Mr. Beach speaks as many as 5 times a year on various DUI topics and is considered an authority on DUI law, particularly in Cook County.
"Restaurant worker calls police on alleged drunk driver
The following was taken from Arlington Heights police records April 13.
- A 26-year-old man of the 1200 block of Inverrary Lane, Palatine was arrested at 10:13 p.m., April 10, in a parking lot at 69 W. Rand Road and charged with DUI, aggravated DUI for not having a valid driver’s license and aggravated DUI for not having a valid insurance. An employee at Smash Burger called police when the man walked into the restaurant and appeared intoxicated before leaving and getting into his vehicle. His court date is May 29." TribLocal
Whether or not a stop is justified based on a "tip" of drunk driving depends mainly on the type of person who makes the call to authorities.
Where a citizen complaint is made face to face with the police or by the use of the 911 system, they are given enhanced reliability because that person is taking a risk by reporting such activities, which if false, would subject that complainant to possible arrest for disorderly conduct.
While reasonable grounds to stop an individual may be based on an anonymous informant's tip, there must be some indicia of reliability to justify the stop. Case law provides that certain factors may aid the courts in determining reliability, such as, independent corroboration by the police of the information provided by the caller and evidence that the information provided was specific enough to show that the caller had access to reliable information.
Informant's tips of drunk driving require less corroboration than tips related to matters presenting less imminent danger to the public.
The appellate court has held that information provided by a 911 caller justified a stop of a vehicle where the caller was not anonymous (e.g. smashburger employee above) and gave sufficient details about the suspect vehicle, including make, model, color and license plate; the 911 dispatcher reported the number of occupants in the vehicle; the time between the call and the stop was short; and the 911 operator informed the officers that the caller reported that the defendant had just left the caller's workplace and was extremely intoxicated.
Let's hope our Smashburger fan didn't take any of the tests that were offered him once he was pulled over!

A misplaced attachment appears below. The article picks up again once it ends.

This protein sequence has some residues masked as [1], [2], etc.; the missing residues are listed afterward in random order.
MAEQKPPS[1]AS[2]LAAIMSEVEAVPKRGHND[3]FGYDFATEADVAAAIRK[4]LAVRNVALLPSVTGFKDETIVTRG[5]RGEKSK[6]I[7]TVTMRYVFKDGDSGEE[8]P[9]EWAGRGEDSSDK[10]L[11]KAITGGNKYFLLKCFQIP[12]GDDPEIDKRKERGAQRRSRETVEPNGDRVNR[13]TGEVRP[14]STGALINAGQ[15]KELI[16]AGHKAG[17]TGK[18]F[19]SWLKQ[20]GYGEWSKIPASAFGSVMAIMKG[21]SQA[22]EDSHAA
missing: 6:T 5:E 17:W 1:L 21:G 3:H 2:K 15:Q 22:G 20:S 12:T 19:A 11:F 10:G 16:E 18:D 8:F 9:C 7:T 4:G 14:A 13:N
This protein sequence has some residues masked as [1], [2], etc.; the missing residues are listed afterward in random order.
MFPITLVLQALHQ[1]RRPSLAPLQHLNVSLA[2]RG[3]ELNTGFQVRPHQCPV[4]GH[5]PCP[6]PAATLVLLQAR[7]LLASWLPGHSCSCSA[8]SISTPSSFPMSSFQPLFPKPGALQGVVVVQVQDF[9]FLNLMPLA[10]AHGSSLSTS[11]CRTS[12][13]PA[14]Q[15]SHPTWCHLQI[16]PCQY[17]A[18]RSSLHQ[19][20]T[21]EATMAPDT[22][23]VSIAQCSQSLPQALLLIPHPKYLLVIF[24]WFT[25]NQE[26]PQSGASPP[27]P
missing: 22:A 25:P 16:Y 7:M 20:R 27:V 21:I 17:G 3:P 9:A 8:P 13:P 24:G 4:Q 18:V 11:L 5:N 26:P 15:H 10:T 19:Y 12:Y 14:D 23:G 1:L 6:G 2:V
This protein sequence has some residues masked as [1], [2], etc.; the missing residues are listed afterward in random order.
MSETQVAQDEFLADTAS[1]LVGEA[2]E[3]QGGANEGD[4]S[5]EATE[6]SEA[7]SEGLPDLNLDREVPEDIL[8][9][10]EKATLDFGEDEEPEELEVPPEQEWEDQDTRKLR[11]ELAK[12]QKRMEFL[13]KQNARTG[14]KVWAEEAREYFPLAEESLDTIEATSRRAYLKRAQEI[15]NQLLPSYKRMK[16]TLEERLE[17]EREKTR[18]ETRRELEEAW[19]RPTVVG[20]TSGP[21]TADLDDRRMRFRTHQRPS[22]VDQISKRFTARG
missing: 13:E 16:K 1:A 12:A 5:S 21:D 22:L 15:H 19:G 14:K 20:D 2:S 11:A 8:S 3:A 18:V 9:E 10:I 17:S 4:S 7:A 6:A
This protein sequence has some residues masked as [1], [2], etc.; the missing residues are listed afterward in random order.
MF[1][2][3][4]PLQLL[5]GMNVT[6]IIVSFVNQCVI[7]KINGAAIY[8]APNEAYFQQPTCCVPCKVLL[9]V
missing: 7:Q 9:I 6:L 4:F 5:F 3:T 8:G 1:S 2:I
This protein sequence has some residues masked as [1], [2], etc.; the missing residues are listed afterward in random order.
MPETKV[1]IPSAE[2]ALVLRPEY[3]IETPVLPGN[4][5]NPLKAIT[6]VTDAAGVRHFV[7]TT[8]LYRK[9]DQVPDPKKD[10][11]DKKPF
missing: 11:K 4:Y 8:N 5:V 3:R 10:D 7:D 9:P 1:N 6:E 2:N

MV v. State of Illinois
MV was arrested for driving under the influence on February 3, 2012. On February 21, 2012 our office filed a Petition to Rescind the Statutory Summary Suspension. On the first court date of March 19, 2012 we answered ready for a hearing on the petition. A review of the notice of summary suspension within the court file along with a review of the Warnings to Motorist showed that the officer indicated that the offender refused the breathe test over an hour before he was allegedly read the warnings. Based on this issue, the State agreed to rescind the statutory summary suspension. (The case was also dismissed.) A very strong reminder that a review of all of the relevant paperwork before the hearing is of the utmost importance.
People v. CB
CB was involved in a single car accident where his vehicle hit a tree. He was charged with DUI, Driving on a Suspended/Revoked License, and Damage to Public Property. At a bench trial, two Chicago Police Officers testified against CB. Neither officer had any knowledge of how the accident occured, when it occured, or how long after the accident they arrived on the scene. They had a brief conversation with paramedics when they arrived on scene but no information about the accident was discussed (nor would it have been admissable at trial). The officers contradicted themselves as to which officer approached the vehicle first. Beyond that, the officers were impeached about observations that CB could not walk unassisted to their vehicle and that they actually had to lift his legs into their squad car; none of that information was contained in any of their reports. Beyond that, the second officer to testify indicated that she prepared all of the reports related to this arrest but that her partner actually signed them! There was a finding of not guilty on the DUI and the Damage to Public Property, but a finding of guilty on the driving on suspended license (the State refused to dismiss the charges even though CB now has a clear and valid license).
People v HC
HC was stopped for failure to wear a seatbelt as well as failure to use headlights on July 4, 2011 at around 2:00 A.M. HC was a second offender for DUI but we were able to lift the three year suspension from his license. Subsequent to that hearing, we were tendered a video by the State. Upon reviewing that video, it became clear that HC had his lights on (they could be seen reflecting off of a wall as he made a right hand turn) and also had his seat belt on (he was seen on the video removing the seat belt in front of the arresting officer). Although HC failed the field sobriety tests and later provided a breathe sample over the legal limit of .08, we filed a motion to quash based on a lack of reasonable articulable suspicion to stop the vehicle. We were prepared to go forward on the motion but pointed out the State that the video clearly contradicted the officer's basis for the stop. Justice prevailed and the State dismissed all the charges.